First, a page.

What is Intellectual Property

Intellectual Property
Ownership interest by an individual or entity in creations of the human mind that may be protected under the law.
Property rights are the basis of industrial property protection. They make it possible to enter new markets, to set oneself apart from competitors and, in the best case scenario, to establish monopolies over inventions, innovations and the technologies resulting from them for a finite period of time.

Protection provided by the law for the inventions or discoveries of a person or entity or for the procedures developed by such person or entity.

Patents provide protection for the inventors or developers of inventions or techniques that are new and useful and that are not obvious to the skilled in the art. Patents can affect “hard” technologies such as developed products and inventions, and can be applied to designs and methods in which products can be manufactured and put to use. In order to be eligible for patent protection, an idea or product must be something that does not already exist in that form and it must not be something that can be easily deduced from a currently available idea or design.
Patents are property rights to protect technical inventions. An extensive worldwide system of rights enables you, as an inventor or patent applicant, to obtain patent protection for your invention across the world. Patent offices which are responsible for the filing of applications for and the examination of patents exist in almost all countries.

A distinctive word, phrase, logo or other graphic symbol that is used to distinguish one product, company or organization from another. Trademarks seek to protect against confusion in the customers.

Trademarks are words or symbols that are used by a manufacturer or seller of an item and serve to identify and distinguish the goods of that proprietor from those of all others. Trademark protection arises automatically upon the usage of the trademark in commerce. However, as with copyrights, trademarks could be registered with government authorities. Taking this step affords the holder of the trademark much greater protection than that would be available in the case where the trademark is not filed.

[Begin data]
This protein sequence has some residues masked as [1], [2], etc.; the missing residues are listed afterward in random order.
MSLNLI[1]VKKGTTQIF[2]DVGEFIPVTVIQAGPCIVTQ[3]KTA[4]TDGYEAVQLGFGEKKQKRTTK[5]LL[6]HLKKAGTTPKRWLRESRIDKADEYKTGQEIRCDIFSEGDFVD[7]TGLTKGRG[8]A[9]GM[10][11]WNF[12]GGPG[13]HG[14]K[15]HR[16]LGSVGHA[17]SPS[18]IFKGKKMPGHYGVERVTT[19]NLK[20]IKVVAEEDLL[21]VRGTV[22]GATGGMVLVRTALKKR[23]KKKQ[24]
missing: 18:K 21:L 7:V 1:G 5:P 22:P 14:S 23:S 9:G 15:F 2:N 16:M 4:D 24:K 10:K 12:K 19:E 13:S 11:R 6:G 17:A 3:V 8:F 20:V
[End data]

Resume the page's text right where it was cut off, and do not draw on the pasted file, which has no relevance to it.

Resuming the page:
Trademarks can apply to slogans, mottos, or logos and can even apply when the goods of a particular manufacturer or seller are packaged in a unique way (called “trade dress”). However, it must be noted that marks, designs or logos must be unique or at least be very distinctive before they are offered trademark protection. A trademark is a sign which is capable of distinguishing goods and services of one company from those of another business. Words, letters, numbers, slogans, pictures, sounds, three-dimensional forms and other presentational aspects can be protected as signs of this nature if they meet certain requirements. After a precise review of what is known as absolute grounds for refusal, the trademark is registered. The term of protection initially lasts for 10 years from the date of registration on, but can be extended as desired. The effect of trademark protection is that other companies cannot use those words/designs or any words/designs that are “confusingly similar” to the trademarked words/designs on their products.

Protection provided by the law to an individual or entity for original works produced by that author. Copyright law protects the original works of authors.

Copyrights provide protection for works that were authored by the copyright holder. Those works can be in any form and can be delivered through any medium. Thus, copyright protection can protect written essays or books, songs, paintings and other works of art, movies, computer software, etc. Copyright protection for any original work is automatic and it arises immediately upon completion of a work. However, the protection afforded can be greatly enhanced by registering the copyright with the Copyright Office.
Note that copyright ownership usually allows the owner to prevent dissemination of the work and it prevents any other person from copying elements of the copyrighted work for his or her own commercial benefit.

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